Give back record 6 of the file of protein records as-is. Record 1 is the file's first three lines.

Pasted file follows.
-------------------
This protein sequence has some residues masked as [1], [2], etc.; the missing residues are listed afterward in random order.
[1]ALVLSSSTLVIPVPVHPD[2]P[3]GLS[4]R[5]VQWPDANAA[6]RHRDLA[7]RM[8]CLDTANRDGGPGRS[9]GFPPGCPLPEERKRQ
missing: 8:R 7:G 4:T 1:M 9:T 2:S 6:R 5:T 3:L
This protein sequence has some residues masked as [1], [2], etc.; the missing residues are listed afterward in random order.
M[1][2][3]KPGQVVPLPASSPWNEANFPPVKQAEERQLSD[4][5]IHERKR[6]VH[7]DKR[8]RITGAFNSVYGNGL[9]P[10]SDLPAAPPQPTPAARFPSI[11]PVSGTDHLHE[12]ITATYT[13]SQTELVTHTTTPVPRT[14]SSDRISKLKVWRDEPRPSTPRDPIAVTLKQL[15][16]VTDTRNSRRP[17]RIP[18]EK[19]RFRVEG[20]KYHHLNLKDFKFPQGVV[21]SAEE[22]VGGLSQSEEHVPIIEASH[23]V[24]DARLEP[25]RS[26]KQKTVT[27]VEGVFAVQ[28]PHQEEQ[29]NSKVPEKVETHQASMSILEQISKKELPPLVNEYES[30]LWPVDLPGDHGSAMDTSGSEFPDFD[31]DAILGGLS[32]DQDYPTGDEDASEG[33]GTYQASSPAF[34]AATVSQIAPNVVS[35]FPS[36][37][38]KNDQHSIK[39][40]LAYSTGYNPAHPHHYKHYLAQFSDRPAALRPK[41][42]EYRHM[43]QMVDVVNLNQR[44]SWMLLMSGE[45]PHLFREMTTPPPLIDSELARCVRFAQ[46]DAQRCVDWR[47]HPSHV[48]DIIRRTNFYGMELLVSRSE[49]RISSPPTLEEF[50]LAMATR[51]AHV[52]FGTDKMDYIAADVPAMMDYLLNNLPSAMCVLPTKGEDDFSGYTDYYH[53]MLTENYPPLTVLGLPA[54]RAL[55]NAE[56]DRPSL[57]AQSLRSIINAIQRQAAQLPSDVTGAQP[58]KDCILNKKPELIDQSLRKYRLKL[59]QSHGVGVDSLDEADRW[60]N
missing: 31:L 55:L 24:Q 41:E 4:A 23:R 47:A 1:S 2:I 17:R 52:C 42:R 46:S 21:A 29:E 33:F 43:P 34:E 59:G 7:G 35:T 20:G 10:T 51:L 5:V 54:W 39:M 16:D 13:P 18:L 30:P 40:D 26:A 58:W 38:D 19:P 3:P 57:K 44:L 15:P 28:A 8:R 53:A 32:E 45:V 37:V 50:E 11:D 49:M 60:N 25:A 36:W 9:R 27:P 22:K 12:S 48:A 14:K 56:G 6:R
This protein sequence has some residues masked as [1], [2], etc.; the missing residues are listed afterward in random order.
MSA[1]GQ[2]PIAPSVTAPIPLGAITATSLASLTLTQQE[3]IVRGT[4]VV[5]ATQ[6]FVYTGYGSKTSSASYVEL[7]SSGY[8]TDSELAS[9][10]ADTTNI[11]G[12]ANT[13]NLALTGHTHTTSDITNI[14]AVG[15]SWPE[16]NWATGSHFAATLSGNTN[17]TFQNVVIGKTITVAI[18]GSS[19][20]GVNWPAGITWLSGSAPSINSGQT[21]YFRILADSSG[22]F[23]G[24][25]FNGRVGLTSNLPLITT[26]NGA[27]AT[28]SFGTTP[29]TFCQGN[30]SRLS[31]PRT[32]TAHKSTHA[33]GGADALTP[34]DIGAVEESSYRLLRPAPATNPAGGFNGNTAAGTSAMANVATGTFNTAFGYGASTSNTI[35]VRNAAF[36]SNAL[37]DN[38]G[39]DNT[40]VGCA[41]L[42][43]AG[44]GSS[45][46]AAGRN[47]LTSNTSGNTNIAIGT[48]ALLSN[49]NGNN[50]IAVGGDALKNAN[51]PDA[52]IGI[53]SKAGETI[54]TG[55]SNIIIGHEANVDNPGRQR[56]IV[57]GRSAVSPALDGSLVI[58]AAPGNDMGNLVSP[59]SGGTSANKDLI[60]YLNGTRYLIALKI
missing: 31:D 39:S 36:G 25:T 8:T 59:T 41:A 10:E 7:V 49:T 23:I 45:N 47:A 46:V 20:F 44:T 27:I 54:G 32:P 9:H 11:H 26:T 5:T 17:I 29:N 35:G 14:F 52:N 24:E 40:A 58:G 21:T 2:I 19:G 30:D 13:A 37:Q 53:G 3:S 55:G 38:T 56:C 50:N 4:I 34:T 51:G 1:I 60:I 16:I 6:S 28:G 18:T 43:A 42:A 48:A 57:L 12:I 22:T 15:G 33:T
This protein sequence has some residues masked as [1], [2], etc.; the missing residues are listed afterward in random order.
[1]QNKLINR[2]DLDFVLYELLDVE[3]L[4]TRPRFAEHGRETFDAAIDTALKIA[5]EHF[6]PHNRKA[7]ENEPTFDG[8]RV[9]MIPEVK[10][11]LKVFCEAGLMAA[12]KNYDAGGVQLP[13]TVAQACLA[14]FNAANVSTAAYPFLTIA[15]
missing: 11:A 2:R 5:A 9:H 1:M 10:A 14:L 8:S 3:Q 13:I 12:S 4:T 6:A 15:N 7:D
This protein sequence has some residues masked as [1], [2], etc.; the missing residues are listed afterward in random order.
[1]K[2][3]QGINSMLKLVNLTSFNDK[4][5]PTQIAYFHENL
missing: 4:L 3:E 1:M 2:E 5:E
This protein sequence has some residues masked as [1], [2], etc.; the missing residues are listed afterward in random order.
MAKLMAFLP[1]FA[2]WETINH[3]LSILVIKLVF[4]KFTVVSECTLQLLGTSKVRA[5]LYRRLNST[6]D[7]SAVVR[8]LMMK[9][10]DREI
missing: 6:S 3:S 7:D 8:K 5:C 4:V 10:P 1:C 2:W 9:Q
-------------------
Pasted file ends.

This protein sequence has some residues masked as [1], [2], etc.; the missing residues are listed afterward in random order.
MAKLMAFLP[1]FA[2]WETINH[3]LSILVIKLVF[4]KFTVVSECTLQLLGTSKVRA[5]LYRRLNST[6]D[7]SAVVR[8]LMMK[9][10]DREI
missing: 6:S 3:S 7:D 8:K 5:C 4:V 10:P 1:C 2:W 9:Q